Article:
The year 1919 marked the first year that Ray appeared in movies. During his trial testimony and from other sources, Ray mentioned specific titles he appeared in at Paramount.
Ray said he was signed at Paramount after entering a Photoplay contest and while we haven’t found evidence of Ray’s contest entry and hiring at the studio, the magazine did run contests to find new starlets during that period.
Ray may have been prompted to try breaking into the movies after famous female impersonator Julian Eltinge was signed by Paramount in August 1917. Eltinge was one of the highest paid performers on Broadway, appearing in lavish musicals from 1910 to 1917. He starred in six features at Paramount from September 1917 to 1925. We have no evidence that Ray knew Eltinge or worked with him during his time with the studio.
You can see Eltinge in the All-Star Production of Patriotic Episodes for the Second Liberty Loan released in October 1917. In the short, promoting the sale of Liberty Bonds, Eltinge appears with Douglas Fairbanks, William S. Hart, and Mary Pickford.
Ray talked about several films he appeared in, doubling for Estelle Taylor and working with actors including Rudolph Valentino, Gloria Swanson, and William Boyd and director Cecil B. DeMille.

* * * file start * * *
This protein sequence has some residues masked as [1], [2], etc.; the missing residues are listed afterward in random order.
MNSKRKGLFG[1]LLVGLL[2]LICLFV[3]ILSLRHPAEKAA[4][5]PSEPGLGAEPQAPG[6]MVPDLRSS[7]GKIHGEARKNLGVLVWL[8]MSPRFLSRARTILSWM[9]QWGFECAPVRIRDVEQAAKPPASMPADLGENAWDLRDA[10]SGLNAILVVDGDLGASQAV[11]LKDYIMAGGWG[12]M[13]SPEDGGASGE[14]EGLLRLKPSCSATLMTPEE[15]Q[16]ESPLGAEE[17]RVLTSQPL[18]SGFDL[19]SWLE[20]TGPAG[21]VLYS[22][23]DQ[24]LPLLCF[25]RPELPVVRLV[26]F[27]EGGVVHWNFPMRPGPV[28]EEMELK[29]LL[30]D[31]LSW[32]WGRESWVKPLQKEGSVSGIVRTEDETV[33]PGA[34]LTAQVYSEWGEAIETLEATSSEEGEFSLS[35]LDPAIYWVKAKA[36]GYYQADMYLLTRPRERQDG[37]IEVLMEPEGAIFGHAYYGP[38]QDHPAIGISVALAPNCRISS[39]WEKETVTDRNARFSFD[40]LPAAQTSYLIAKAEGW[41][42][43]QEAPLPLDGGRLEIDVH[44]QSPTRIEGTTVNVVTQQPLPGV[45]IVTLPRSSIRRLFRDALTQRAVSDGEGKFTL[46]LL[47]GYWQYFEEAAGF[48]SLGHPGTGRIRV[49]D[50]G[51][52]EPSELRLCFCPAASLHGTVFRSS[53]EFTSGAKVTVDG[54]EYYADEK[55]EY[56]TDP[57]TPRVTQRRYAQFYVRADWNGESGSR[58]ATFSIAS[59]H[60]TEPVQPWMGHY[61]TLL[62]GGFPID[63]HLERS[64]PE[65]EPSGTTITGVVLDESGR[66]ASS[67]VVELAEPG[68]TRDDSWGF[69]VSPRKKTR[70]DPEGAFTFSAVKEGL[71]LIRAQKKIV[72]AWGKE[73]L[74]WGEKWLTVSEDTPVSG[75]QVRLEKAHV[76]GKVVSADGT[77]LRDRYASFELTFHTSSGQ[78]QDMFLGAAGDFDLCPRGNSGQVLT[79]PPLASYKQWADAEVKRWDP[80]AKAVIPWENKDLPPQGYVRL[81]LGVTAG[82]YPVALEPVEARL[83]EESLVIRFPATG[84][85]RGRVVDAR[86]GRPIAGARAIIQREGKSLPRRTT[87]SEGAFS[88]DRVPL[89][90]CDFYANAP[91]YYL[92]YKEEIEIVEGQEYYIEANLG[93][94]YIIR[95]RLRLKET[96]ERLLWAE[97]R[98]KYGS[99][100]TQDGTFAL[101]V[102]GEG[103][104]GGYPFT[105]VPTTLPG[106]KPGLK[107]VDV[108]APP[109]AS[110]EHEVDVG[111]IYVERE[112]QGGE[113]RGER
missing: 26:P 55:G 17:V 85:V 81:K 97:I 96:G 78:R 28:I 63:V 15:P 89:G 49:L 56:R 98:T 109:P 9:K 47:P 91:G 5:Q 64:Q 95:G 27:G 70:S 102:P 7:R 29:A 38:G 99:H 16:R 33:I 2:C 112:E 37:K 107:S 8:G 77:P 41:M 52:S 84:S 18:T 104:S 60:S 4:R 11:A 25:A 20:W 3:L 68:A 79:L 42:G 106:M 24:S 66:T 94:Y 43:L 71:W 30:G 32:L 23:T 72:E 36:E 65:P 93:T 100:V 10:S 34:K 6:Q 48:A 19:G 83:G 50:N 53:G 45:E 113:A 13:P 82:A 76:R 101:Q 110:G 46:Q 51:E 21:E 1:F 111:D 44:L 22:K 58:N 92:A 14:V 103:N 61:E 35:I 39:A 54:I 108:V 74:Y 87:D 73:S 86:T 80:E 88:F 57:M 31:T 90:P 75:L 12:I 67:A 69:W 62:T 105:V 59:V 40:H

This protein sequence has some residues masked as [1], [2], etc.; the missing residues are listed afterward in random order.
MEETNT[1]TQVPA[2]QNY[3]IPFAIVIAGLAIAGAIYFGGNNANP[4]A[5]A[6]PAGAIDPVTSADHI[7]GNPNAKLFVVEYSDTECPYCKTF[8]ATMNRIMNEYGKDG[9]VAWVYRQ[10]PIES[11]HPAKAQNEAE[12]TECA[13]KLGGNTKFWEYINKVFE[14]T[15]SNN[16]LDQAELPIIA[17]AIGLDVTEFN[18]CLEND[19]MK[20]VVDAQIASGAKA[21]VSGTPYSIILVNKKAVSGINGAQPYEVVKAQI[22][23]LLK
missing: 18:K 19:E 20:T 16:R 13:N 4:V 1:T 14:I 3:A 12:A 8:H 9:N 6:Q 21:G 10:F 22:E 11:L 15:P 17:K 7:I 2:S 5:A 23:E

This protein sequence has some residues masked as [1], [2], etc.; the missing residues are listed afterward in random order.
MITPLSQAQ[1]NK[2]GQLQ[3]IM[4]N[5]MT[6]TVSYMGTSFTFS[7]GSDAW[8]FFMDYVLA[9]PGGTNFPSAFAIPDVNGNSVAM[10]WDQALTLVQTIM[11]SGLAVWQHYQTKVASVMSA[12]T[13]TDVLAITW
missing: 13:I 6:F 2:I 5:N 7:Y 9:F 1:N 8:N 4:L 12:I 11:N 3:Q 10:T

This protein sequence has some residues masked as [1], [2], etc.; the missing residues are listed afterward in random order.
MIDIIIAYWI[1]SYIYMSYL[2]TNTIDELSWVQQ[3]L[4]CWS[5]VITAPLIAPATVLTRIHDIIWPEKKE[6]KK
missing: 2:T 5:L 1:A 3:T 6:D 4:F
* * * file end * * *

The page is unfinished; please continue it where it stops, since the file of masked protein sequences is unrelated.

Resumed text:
One of the earliest of the films Ray mentioned is Behind the Door, a World War I themed revenge story, released in December 1919, that is still quite shocking today for the brutal ending. Ray, wearing a distinctive hat, may be one of the four men that shows up in the film at the 12:30 mark and in the subsequent scenes set in the Maine village. Here’s a trailer for the recent restoration of the film.
Ray also mentioned appearing in Male and Female, a Cecil B. DeMille picture released by Paramount in November 1919. We still haven’t spotted him in that one, but one of my friends thinks Ray might be playing the character of the Englishman with the mustache about half-way through the film.